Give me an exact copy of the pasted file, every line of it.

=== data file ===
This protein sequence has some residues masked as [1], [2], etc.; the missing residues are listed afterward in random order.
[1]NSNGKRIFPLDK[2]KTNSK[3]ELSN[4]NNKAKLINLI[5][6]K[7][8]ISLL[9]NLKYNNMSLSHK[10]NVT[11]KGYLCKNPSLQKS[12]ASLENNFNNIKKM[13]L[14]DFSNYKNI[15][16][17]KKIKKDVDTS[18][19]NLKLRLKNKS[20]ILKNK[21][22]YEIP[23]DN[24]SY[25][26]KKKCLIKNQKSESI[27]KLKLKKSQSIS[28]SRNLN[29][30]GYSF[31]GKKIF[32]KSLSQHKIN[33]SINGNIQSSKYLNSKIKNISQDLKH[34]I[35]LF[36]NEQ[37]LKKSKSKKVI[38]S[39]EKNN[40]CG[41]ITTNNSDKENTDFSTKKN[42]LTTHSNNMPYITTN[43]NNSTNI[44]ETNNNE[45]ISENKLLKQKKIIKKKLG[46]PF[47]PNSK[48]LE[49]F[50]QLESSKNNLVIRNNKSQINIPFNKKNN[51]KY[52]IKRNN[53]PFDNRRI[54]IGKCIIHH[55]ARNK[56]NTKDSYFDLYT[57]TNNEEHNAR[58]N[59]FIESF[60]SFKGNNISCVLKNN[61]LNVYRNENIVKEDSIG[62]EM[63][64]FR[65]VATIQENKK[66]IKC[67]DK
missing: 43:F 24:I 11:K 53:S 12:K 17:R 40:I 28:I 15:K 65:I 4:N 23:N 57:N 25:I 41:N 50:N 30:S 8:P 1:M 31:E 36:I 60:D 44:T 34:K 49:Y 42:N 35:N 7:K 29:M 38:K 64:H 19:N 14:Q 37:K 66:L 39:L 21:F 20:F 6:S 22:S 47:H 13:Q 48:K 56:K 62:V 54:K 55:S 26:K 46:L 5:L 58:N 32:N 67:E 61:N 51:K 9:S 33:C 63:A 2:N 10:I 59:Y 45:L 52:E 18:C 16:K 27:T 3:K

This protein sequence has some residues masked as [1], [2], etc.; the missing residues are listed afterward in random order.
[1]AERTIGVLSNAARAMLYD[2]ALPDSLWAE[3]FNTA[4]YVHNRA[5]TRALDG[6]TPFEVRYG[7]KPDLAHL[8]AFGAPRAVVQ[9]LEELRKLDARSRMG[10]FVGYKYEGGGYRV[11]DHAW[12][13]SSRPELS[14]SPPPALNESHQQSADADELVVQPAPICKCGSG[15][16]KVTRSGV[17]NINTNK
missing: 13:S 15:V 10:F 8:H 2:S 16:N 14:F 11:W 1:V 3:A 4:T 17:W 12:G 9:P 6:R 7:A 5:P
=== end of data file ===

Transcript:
This protein sequence has some residues masked as [1], [2], etc.; the missing residues are listed afterward in random order.
[1]NSNGKRIFPLDK[2]KTNSK[3]ELSN[4]NNKAKLINLI[5][6]K[7][8]ISLL[9]NLKYNNMSLSHK[10]NVT[11]KGYLCKNPSLQKS[12]ASLENNFNNIKKM[13]L[14]DFSNYKNI[15][16][17]KKIKKDVDTS[18][19]NLKLRLKNKS[20]ILKNK[21][22]YEIP[23]DN[24]SY[25][26]KKKCLIKNQKSESI[27]KLKLKKSQSIS[28]SRNLN[29][30]GYSF[31]GKKIF[32]KSLSQHKIN[33]SINGNIQSSKYLNSKIKNISQDLKH[34]I[35]LF[36]NEQ[37]LKKSKSKKVI[38]S[39]EKNN[40]CG[41]ITTNNSDKENTDFSTKKN[42]LTTHSNNMPYITTN[43]NNSTNI[44]ETNNNE[45]ISENKLLKQKKIIKKKLG[46]PF[47]PNSK[48]LE[49]F[50]QLESSKNNLVIRNNKSQINIPFNKKNN[51]KY[52]IKRNN[53]PFDNRRI[54]IGKCIIHH[55]ARNK[56]NTKDSYFDLYT[57]TNNEEHNAR[58]N[59]FIESF[60]SFKGNNISCVLKNN[61]LNVYRNENIVKEDSIG[62]EM[63][64]FR[65]VATIQENKK[66]IKC[67]DK
missing: 43:F 24:I 11:K 53:S 12:K 17:R 40:I 28:I 15:K 65:I 4:N 23:N 57:N 25:I 41:N 50:N 30:S 8:P 1:M 31:E 36:I 60:D 44:T 34:K 49:Y 42:N 35:N 7:K 29:M 38:K 64:H 19:N 14:Q 37:K 66:L 39:L 21:F 20:F 6:S 22:S 47:H 13:Q 48:K 56:K 62:V 54:K 55:S 26:K 46:L 5:L 58:N 32:N 67:E 61:N 51:K 9:S 33:C 63:A 2:N 10:I 59:Y 45:L 52:E 18:C 16:K 27:T 3:K

This protein sequence has some residues masked as [1], [2], etc.; the missing residues are listed afterward in random order.
[1]AERTIGVLSNAARAMLYD[2]ALPDSLWAE[3]FNTA[4]YVHNRA[5]TRALDG[6]TPFEVRYG[7]KPDLAHL[8]AFGAPRAVVQ[9]LEELRKLDARSRMG[10]FVGYKYEGGGYRV[11]DHAW[12][13]SSRPELS[14]SPPPALNESHQQSADADELVVQPAPICKCGSG[15][16]KVTRSGV[17]NINTNK
missing: 13:S 15:V 10:F 8:H 2:S 16:N 14:F 11:W 1:V 3:A 4:T 17:W 12:G 9:P 6:R 7:A 5:P